The Argentine's antics garner Al Wasl global attention, but at what cost?
The asset that is Diego Maradona may become a liability
In August of 2009, Arsene Wenger kicked a water bottle at Old Trafford and was ordered into the stand by the referee. For the final minute of the match, Manchester United fans showered the Arsenal manager with verbal abuse, much of it shockingly vile.
Wenger's reaction? He smiled.
Diego Maradona could take a lesson from the Frenchman on a variety of topics, but specifically about self-control.
Maradona's charge into the stands at the conclusion of Al Wasl's match at Al Shabab last week was the latest example of him indulging his impulses, and not to his or Wasl's credit.
The Dubai club have mounted a vigorous defence of their coach, saying he was in the right to intervene as insults flew in the direction of his partner, Veronica Ojeda, who was in tears.
They also have done nothing to mitigate Maradona's condemnation of Shabab fans as "cowards" - a description that received global attention.
Let us assume for a moment that the insults were not initiated by a Wasl supporter who was sitting near Ojeda and two other women, as reporters at the stadium believe.
Further, let us set aside the reality that Dubai police, in strength, were already among the fans, keeping them apart.
Let us go directly to this: no footballer and, certainly, no football coach should go into the stands.
Maradona's intervention led to at least two Wasl assistants and two players also entering the stands, no doubt making the situation far more dangerous than it should have been.
At the end of the spectacle, it seemed clear that the greatest risk to anyone in that clot of humanity was not from rogue Shabab fans, but being crushed or trampled by too many people crowded into too small an area.
It is hard to imagine any football league in the world that would not penalise a coach for such dangerous behaviour.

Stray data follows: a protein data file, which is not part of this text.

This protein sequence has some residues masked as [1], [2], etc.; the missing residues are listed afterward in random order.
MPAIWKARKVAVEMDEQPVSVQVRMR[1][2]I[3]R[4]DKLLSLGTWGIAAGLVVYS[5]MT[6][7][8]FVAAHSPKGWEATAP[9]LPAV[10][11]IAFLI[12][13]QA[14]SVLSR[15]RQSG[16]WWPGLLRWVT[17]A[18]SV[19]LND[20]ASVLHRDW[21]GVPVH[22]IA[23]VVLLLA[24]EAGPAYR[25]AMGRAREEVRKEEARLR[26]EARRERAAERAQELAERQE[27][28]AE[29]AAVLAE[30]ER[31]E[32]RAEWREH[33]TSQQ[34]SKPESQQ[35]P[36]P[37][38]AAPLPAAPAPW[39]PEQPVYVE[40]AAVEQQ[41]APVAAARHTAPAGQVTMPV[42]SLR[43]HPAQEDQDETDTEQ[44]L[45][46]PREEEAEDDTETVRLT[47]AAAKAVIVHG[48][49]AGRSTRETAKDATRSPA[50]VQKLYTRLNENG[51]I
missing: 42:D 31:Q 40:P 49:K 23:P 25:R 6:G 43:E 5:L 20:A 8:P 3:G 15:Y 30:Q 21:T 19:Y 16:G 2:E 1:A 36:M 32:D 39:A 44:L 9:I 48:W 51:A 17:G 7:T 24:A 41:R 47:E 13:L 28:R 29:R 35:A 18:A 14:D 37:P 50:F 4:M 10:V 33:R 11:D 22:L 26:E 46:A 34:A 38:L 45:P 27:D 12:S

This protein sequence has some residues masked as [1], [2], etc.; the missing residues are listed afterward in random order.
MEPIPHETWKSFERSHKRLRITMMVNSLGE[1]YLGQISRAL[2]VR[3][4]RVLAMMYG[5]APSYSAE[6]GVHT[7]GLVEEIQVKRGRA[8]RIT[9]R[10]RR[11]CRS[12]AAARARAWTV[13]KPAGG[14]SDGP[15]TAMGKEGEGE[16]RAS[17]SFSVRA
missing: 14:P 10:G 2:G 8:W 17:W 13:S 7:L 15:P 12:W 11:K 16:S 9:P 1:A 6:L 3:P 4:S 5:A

Actually, it is hard even to find precedents. The professional coach acts as did Wenger.
The 2011/12 Pro League season has been characterised by Maradona acting out.
He is feuding with at least two coaches, Cosmin Olariou of Al Ain and Quique Sanchez Flores of Al Ahli.
He was fined Dh9,000 by the FA for insulting the former, and had the temerity to suggest the latter was responsible for the Wasl goalkeeper Majed Naser attacking him.
He has numerous times criticised his own players for poor performances, bringing to mind the aphorism about bad carpenters blaming their tools.
Wasl management also have been the object of his scorn as he has repeatedly complained about a failure to give him better players. In February, he threatened to quit if the club did not spend more next season.
To his credit, he also has demonstrated kindness. His journey to Abu Dhabi to comfort the grieving family of Theyab Awana and a long visit to a school for special-needs children speak well of him.
When he is not in the grip of his emotions, he is both insightful and entertaining.
The dark moments, however, are difficult to ignore. In January, in a remarkably candid concession, he told reporters: "My anger will always remain. I still have it deep within me."
We would expect that executives at Al Wasl regularly weigh the benefits of Maradona against the costs.
He brings the club international attention; he may have brought them new sponsorship money. Also, though, some of the recognition may now be more infamy than fame; and the club is too often put under stress by a coach at the centre of crisis after crisis.
Then there is this: a year ago, after 17 Pro League matches, Wasl were on 26 points; this year, with Maradona in charge, they are on 24.
Is Maradona worth the drama that accompanies him? At some point, Wasl will say "no".
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